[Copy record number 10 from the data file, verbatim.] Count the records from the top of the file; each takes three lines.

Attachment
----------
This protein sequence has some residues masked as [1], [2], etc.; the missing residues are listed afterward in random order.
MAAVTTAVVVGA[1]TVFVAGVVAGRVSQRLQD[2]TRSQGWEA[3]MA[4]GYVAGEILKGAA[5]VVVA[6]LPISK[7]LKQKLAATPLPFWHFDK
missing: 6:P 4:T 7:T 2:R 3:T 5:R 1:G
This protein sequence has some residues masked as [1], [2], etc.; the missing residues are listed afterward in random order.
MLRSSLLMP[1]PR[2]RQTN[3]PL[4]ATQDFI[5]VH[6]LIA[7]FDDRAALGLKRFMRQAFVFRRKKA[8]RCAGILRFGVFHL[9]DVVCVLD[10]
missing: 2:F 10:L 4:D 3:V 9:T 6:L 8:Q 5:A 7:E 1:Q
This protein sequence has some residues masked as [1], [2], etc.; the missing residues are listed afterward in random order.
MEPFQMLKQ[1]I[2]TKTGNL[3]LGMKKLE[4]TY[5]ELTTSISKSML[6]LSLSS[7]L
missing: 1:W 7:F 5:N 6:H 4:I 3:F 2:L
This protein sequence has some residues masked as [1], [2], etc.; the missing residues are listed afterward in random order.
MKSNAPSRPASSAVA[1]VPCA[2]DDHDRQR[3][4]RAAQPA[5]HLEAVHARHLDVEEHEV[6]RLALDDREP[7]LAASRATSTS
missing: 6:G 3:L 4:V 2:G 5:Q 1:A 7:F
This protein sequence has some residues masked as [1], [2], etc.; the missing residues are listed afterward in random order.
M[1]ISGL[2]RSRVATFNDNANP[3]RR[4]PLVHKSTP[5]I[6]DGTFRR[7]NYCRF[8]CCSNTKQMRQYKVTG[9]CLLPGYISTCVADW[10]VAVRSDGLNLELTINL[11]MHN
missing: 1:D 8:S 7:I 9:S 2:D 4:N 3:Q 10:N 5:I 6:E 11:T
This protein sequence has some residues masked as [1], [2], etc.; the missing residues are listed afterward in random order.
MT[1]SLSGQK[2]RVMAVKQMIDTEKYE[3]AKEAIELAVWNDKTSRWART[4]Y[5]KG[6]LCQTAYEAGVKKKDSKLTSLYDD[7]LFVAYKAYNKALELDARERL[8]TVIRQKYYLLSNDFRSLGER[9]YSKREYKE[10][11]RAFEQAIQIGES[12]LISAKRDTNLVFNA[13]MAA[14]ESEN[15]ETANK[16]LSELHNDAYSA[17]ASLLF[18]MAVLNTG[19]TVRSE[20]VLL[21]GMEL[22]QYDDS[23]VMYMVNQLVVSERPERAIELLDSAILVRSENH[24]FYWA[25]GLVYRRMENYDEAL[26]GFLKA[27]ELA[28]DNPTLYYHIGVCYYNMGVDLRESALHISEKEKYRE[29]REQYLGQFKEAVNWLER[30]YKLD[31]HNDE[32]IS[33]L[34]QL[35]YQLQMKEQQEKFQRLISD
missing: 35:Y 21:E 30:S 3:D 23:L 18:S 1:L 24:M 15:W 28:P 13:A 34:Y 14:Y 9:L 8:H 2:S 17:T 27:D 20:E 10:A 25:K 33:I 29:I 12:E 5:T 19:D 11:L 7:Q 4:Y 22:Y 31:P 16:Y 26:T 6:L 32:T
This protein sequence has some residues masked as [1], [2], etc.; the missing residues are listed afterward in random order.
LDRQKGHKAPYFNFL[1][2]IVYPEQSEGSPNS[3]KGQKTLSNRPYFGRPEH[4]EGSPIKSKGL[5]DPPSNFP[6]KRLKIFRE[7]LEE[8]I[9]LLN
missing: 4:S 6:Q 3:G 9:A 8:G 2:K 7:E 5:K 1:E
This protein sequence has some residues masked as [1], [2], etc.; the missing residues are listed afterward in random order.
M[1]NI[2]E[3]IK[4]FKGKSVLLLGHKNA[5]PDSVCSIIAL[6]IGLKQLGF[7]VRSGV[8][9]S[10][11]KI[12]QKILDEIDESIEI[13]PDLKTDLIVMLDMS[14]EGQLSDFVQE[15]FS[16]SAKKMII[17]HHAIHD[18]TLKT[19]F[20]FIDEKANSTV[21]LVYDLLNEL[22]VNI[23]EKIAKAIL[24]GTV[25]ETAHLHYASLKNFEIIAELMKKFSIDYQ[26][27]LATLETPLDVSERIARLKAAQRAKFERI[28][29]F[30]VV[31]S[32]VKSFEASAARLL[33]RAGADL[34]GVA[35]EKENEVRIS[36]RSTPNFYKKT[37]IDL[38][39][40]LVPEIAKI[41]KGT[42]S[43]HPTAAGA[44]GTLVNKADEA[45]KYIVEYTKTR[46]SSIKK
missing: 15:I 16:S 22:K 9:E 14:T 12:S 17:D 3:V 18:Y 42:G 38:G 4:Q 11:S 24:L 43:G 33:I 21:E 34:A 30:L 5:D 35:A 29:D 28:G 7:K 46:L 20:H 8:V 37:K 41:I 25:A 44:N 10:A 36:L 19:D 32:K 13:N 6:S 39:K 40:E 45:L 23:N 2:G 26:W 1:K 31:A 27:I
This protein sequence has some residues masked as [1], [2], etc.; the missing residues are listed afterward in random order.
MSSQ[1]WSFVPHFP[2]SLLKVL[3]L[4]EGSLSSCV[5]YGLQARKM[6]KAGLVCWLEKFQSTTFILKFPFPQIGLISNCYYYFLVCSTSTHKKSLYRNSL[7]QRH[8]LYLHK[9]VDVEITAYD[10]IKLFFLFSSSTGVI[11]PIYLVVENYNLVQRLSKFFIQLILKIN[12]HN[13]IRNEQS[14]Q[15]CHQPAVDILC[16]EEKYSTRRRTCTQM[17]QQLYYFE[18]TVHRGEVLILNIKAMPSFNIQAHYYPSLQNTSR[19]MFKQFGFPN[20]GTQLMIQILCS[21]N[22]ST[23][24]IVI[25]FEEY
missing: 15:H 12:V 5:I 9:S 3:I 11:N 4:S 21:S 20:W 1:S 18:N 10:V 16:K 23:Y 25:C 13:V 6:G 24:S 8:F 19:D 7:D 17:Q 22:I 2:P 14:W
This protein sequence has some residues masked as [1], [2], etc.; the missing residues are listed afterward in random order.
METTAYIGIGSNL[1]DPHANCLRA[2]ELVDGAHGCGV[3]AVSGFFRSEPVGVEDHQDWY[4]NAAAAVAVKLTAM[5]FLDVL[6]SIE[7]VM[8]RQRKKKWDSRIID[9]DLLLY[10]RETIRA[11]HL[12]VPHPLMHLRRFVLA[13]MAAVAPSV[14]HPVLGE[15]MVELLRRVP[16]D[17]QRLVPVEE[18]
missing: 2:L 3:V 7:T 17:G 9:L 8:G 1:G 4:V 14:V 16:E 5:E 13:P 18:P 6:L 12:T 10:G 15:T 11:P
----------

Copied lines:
This protein sequence has some residues masked as [1], [2], etc.; the missing residues are listed afterward in random order.
METTAYIGIGSNL[1]DPHANCLRA[2]ELVDGAHGCGV[3]AVSGFFRSEPVGVEDHQDWY[4]NAAAAVAVKLTAM[5]FLDVL[6]SIE[7]VM[8]RQRKKKWDSRIID[9]DLLLY[10]RETIRA[11]HL[12]VPHPLMHLRRFVLA[13]MAAVAPSV[14]HPVLGE[15]MVELLRRVP[16]D[17]QRLVPVEE[18]
missing: 2:L 3:V 7:T 17:G 9:L 8:G 1:G 4:V 14:V 16:E 5:E 13:P 18:P 6:L 12:T 10:G 15:T 11:P